• Check the FDA’s list of first-time generic drug approvals. This is where people can find “first generics” — the first time the drug gets FDA approval.

According to the OGD, all FDA-approved generic drugs must meet the same quality, purity, strength, and stability requirements as their brand-name counterparts.

During a comparison study of U.S. health insurance claims, researchers found that branded and generic drugs had comparable medical results for chronic physical conditions. The conditions they looked at included hypertension, diabetes, osteoporosis, and psychiatric conditions such as anxiety and depression.

However, another analysis found that generic drugs may not have the same clinical impact for cardiovascular conditions.

Researchers analyzed reports from the scientific databases MEDLINE and EMBASE. They found that while 60% of the studies reported no difference between the drugs, the risk of hospital visits was higher in people taking the generic.

It is important to note that this study merely showed a correlation. It did not show that the generic drug played a role in the increased hospital visits.

People of lower socioeconomic status tend to have worse health outcomes than others. In addition, because they have less disposable income, they may be more likely to choose a generic over a brand-name drug. So one could conclude that some people taking the generic drug in larger numbers are already predisposed to worse health outcomes.

The study’s researchers also state there is not enough evidence to draw any firm conclusions.

When determining the better option between brand-name and generic drugs, a person’s healthcare professional may consider the specific health condition and current research when prescribing medication.

In a 2015 report, the American College of Physicians called for doctors to prescribe generic over brand-name drugs where possible.

Read more about why doctors should prescribe generic drugs.

When choosing which drug to take, a person considers several factors.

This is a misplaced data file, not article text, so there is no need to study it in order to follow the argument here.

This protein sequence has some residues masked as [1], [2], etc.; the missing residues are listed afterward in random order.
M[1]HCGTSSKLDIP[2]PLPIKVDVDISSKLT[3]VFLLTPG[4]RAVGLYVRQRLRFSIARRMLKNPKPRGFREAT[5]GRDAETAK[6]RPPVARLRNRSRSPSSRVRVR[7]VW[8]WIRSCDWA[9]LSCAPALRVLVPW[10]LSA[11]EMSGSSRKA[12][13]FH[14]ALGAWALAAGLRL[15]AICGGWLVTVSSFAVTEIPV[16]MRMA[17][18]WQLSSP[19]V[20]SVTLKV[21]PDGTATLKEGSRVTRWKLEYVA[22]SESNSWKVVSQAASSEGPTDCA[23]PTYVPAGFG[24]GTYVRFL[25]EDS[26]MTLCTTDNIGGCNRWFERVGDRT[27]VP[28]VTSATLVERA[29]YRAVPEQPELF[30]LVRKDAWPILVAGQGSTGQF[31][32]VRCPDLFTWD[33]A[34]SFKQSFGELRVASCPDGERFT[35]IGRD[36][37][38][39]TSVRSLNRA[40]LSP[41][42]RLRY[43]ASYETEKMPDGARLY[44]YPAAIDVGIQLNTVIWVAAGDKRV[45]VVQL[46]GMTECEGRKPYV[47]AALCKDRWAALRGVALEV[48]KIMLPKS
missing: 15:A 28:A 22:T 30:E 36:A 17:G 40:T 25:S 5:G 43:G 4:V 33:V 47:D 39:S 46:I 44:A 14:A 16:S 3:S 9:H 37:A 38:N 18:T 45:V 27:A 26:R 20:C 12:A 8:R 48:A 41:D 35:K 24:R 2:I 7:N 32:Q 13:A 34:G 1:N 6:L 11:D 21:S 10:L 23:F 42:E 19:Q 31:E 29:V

Ultimately, it is up to the person and their healthcare professional to determine the best option among the brand-name and generic drugs available.


The drug company must submit an ANDA showing that the generic drug meets each FDA-required standard before the FDA will approve it. That includes showing that the generic drug is pharmaceutically equivalent to the branded medication.

Therefore, people can feel confident that the generic drug option is of the same quality as the brand-name version.

Attitude and intention

Researchers have found that three main categories form a person’s attitude toward, and intention to purchase, generic drugs. These are:

  • Consumer attitude and behavior: This is a combination of a person’s beliefs and feelings about a product and their behavioral intention toward that product.
  • Consumer views: These include a person’s and their healthcare professional’s views toward generic medicine.
  • Risks: This includes the risks, if any, associated with the generic drug.

The researchers state that if the pharmaceutical industry, public health policymakers, and healthcare professionals better understood consumer attitudes and behavior toward generic medicine, they could help expand generic drug use.


In 2017, researchers conducted an economic evaluation of branded drug prices. It focused on 49 top-selling medicines that had more than 100,000 pharmacy claims that year.

Of these 49 brand-name drugs, 48 showed regular annual or biannual cost increases.

Generic drugs cost less than their brand-name equivalents. For some people, this cost difference is the deciding factor for whether they are able to take a much-needed medication.

Brand-name and generic drugs contain the same active ingredients in the same amounts. In most cases, they provide the same therapeutic benefits. Although more research is necessary to determine if branded drugs are better for certain conditions, the American College of Physicians says that doctors should prescribe the generic where it is available.

Because they do not have to undergo the same human and animal studies as brand-name drugs, FDA-approved generic drugs are significantly less expensive. This price difference influences some people’s decision to choose generic drugs over brand-name drugs.

However, it is advisable to discuss both brand and generic drug options with a healthcare professional. This allows a person to make the right decision for their health and personal circumstances.